51mins

10 Oct 2019

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[Unedited] David Treuer with Krista Tippett

On Being with Krista Tippett

Writer David Treuer’s work tells a story that is richer and more multi-dimensional than the American history most of us learned in school. Treuer grew up on the Leech Lake Reservation in northern Minnesota. At the time of our conversation with him in 2008, he was part of an ongoing project to document the grammar and usage of the Ojibwe language. He says the recovery of tribal languages and names is part of a fuller recovery of our national story — and the human story. And it holds unexpected observations altogether about language and meaning that most of us express unselfconsciously in our mother tongues.David Treuer divides his time between the Leech Lake Reservation and Los Angeles, where he teaches literature and creative writing at the University of Southern California. His books include “Native American Fiction: A User’s Manual,” “The Translation of Dr. Apelle,” and most recently, “The Heartbeat of Wounded Knee: Native America From 1890 to the Present.” His writing has also appeared in the “New York Times,” the “Los Angeles Times,” and “The Washington Post.”This interview is edited and produced with music and other features in the On Being episode "David Treuer — Language Carries More Than Words." Find more at onbeing.org. This interview originally aired in June 2008.

1hr 37mins

10 Oct 2019

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Episode 28: WLT's On the Craft of Writing: David Treuer

Writers' League of Texas Podcast

David Treuer, author of THE HEARTBEAT OF WOUNDED KNEE and REZ LIFE, discusses with WLT Program Director Michael Noll the process of combining different genres to create a hybrid nonfiction account, an increasingly popular form that uses memoir as just one tool available to the nonfiction writer.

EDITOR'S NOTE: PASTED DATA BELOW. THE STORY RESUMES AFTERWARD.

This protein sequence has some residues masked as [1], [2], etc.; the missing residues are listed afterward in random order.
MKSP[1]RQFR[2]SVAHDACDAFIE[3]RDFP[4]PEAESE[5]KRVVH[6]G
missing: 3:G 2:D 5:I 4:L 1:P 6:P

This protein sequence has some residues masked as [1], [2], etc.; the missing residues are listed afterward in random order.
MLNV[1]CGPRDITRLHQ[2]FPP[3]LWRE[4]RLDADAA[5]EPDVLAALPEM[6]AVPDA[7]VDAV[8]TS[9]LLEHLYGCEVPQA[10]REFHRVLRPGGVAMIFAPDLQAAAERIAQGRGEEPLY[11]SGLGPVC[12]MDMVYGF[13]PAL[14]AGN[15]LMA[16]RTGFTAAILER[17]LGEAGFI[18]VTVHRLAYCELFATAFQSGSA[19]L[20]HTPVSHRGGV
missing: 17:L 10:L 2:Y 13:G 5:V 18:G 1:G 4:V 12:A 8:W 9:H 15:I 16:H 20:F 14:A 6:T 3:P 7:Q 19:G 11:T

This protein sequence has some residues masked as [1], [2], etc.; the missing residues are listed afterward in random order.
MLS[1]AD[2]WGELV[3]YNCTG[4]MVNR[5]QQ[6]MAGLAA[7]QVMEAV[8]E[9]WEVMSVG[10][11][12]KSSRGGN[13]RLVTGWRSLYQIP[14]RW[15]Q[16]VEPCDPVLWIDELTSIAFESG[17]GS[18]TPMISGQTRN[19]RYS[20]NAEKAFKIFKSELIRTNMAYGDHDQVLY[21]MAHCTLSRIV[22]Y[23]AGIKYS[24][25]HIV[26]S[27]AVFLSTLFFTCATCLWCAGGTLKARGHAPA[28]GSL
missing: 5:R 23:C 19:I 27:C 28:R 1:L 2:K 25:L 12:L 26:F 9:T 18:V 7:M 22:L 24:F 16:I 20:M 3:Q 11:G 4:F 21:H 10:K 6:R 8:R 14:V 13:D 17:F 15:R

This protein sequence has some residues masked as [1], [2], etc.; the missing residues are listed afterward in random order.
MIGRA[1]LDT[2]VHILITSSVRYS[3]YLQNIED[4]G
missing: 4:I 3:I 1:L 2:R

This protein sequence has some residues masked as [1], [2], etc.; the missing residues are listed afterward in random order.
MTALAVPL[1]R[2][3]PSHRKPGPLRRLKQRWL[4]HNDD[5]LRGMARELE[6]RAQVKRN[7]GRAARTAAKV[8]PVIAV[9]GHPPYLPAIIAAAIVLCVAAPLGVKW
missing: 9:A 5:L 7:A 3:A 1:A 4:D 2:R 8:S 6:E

51mins

17 Jun 2019

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David Treuer | The Heartbeat of Wounded Knee: Native America from 1890 to the Present

Free Library Podcast

An Ojibwe from the Leech Lake Reservation in northern Minnesota and an unromantic chronicler of Native American culture and literature, David Treuer is the author of the novels Prudence, Little, The Hiawatha, and The Translation of Dr. Appeles. He is a professor of literature and creative writing at the University of Southern California, a Pushcart Prize winner, and a Guggenheim Fellowship recipient. In The Heartbeat of Wounded Knee, Treuer offers an epic counter-narrative to the conventional histories of Native American life from the 1890 massacre to the present. (recorded 3/7/2019)

1hr 2mins

8 Mar 2019

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David Treuer

The B&N Podcast

Today on the podcast, we look at the myths and the realities of Native American life, as seen through David Treuer's fascinating, eloquent, deeply researched and groundbreaking new book, The Heartbeat of Wounded Knee. Treuer looks at the stories we're offered about the nature of Native American life in the era after the closing of the frontier, and argues that we have accepted a poetic and misleading story of tragedy and defeat in place of a much more complex reality – a story that includes injustice, suffering and loss, but also endurance, ingenuity, and the living presence of Native America as part of the modern U.S.A. He draws on history, journalism, and his own stories from his family and community to create an unclassifiable, illuminating book.  David Treuer joins us in the studio to talk about why this project meant so much to him.

45mins

23 Jan 2019